When the themes came out I took the opportunity to watch the "Dr Strangelove" movie. I knew about it but had never seen it. I thoroughly enjoyed it and really wanted to try to incorporate that tightly into my game. This turned out to be double edged. Some ideas came easily from that theme but it also felt a bit constraining as well.


I set out to make a stealth game, with you creeping into the facilities and trying to avoid detection. I spotted on day two that this is hard to make fun. Stealth tends to imply a lot of watching and waiting which is hard to make fun!

When I took a break for the night I thought of the "swapping" mechanic (yep, stolen from "the swapper") and suddenly I saw this was a good way out. Now when one guy is waiting you can be doing things with the other guy. Also, the you have to consider the inactive guy because he can sometimes be in danger of being discovered.

This opened up the game and allowed me to find the fun parts. It also changed it into a puzzler rather than a stealth game. That worked well and allowed me to experiment with level design so I was happy with that.


I found the fabulous war and destruction pictures on Deviant Art. I knew I wanted to incorporate those but they were too serious for my overall theme. Happily I found a way to switch that also with the sudden jump to Dr Strangelove!

I totally underestimated the time needed to develop the level graphics. Generating tilesets and dynamic objects takes a long time. The door alone took well over an hour and that's a lot for a single item. The tileset is nowhere near polished enough but I suspect there's another week in there just for that!

Title and Story

There was a much bigger story element to the game that I never added. The overall idea was to echo the Dr Strangelove theme of the futility of the mutally assured destruction (MAD) strategy.

The name comes from the "Nash equilibrium", which is a specific state in game theory where both players know the strategy of the other and know that there is nothing to be gained by changing strategy. This is the stable state for MAD and so I wanted to play with that idea.

The story was supposed to be relayed by Strangelove and also by having snippets of speech from the guards. However, I didn't write Strangelove's text until late in the day I was simply too tired to add the creative part (lesson learned - do creative work up front!). So I just ommitted that.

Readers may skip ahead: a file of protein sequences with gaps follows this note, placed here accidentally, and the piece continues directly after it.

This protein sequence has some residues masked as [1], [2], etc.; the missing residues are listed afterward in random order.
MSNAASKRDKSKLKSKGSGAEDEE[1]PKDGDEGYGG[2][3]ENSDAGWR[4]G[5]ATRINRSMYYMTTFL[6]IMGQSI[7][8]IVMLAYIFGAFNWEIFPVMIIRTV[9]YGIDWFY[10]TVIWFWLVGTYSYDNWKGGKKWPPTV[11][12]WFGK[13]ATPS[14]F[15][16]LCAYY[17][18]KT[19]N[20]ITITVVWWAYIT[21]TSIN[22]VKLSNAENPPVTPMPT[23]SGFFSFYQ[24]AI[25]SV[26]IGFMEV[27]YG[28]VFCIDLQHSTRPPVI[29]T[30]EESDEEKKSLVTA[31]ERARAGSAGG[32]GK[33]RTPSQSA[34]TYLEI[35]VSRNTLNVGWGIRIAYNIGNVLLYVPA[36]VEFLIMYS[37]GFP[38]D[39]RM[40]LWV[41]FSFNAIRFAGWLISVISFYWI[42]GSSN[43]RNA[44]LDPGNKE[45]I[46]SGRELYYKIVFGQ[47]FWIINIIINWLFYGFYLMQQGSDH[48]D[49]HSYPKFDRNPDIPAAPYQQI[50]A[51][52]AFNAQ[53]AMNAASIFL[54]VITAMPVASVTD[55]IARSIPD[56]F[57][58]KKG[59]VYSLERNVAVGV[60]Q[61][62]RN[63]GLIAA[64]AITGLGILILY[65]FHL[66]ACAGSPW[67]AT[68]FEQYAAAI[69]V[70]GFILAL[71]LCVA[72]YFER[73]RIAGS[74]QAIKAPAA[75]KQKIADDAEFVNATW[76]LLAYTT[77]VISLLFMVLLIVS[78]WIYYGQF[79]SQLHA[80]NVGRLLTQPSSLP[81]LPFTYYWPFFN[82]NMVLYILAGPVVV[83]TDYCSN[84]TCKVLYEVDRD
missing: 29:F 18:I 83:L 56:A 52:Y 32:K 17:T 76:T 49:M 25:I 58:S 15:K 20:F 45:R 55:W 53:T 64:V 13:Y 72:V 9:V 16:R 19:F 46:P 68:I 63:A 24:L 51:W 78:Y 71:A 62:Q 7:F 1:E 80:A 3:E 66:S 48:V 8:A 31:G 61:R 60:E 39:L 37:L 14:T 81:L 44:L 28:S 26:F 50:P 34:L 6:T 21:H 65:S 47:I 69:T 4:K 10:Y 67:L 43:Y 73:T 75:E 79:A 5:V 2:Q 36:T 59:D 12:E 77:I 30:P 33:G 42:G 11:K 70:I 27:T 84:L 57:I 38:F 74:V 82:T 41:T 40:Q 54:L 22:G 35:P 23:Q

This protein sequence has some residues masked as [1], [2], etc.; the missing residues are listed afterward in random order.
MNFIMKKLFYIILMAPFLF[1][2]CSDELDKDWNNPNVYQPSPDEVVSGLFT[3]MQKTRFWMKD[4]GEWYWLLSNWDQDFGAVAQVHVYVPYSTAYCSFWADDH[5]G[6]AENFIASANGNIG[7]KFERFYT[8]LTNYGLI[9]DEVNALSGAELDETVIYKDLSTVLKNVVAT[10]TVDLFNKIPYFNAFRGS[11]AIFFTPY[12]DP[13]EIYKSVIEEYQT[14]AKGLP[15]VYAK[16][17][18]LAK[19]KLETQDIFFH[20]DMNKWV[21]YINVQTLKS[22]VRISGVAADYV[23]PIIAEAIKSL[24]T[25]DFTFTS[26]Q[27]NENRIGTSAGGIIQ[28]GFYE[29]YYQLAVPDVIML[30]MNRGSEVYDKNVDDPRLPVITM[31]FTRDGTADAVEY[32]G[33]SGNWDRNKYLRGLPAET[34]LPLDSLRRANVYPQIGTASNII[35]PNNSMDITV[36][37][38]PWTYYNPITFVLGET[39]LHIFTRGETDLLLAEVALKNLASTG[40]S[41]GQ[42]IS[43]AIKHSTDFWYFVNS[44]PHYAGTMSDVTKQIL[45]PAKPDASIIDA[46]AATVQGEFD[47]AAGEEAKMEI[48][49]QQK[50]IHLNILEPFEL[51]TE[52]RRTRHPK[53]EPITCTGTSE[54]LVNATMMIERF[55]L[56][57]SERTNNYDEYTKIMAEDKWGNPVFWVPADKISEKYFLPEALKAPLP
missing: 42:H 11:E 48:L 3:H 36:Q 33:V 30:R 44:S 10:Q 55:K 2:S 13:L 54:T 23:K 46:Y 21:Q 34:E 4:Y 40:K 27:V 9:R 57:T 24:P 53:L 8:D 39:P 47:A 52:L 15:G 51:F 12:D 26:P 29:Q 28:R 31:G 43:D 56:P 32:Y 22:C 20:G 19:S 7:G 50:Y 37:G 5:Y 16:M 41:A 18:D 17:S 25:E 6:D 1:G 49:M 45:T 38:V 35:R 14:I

I also ommitted the guards giving story hints. I discovered early on that I needed to use the guard's speech to let the player understand the guard's "thinking" and therefore understand the model of how they would operate. I realised that if I peppered in random story bits then it would hide this so I just kept them talking about what they were doing or thinking

Level Design

I worked on this a lot. I wanted each level to have a couple of elements that the player would learn about the puzzles. I took this from "The Witness" game. This worked well but meant that it took a long time to design and tune each level, so I didn't get many of them done.

It also meant that I had additional aspects that I built but never added to a level. The guards will actually get tired and go to sleep. When they do they call in someone else to "swap" out their patrol. This is fully implemented but I could not easily think how to teach the player how it worked and also generate a meaningful puzzle out of it.

I know if can be done but I think I would have needed several additional levels to introduce the idea properly so I left it out in the end.

My Two Favourite Bits

1. I love the hat switching. I'm so glad I found that approach.
2. The guards saying "Keycard!" when opening a locked door. Helps the player to understand why the guard can open a door that they cannot and also adds a bit of character.

My Two Regrets

1. Missing the story in the main game. I've since written this and it only took an hour but I learned that I really need to do this at the begining
2. The pymunk inconsistency! Aargh! It's not even used but my serge engine will try to load and initialise it when it finds it is installed.

Thanks again to all for playing and rating my game!

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This was a great game, well done. I really liked the intro to the game ... I laughed out loud when Peter Sellers head suddenly sprung into view and we saw that it was all just a movie running on an old projector :).

I think it was really good that you omitted the guard/story thing ... I definitely only figured out that the guards had certain behaviours based on what they said (the use of "Keycard!" was particularly apt).

What you said about level design: I think it's a great thing when there are things that you spend a good amount of time implementing and then totally leave out of the game: this shows creative discipline to throw away an idea when it's not working, or not adding anything to the overall experience, even when you feel like if you leave it out, then you wasted all that time for nothing.

Pymunk inconsistency: I was working with 4.0.0 and realised towards the end of the week that 5.0.0 had a totally different set of functions than those I was using. I ended taking a cue from one of Tee's old games, in which he bundled the static libraries for pymunk 4.0.0 in with his game. I'm guessing that this worked fine for everyone, as I didn't get any complaints :).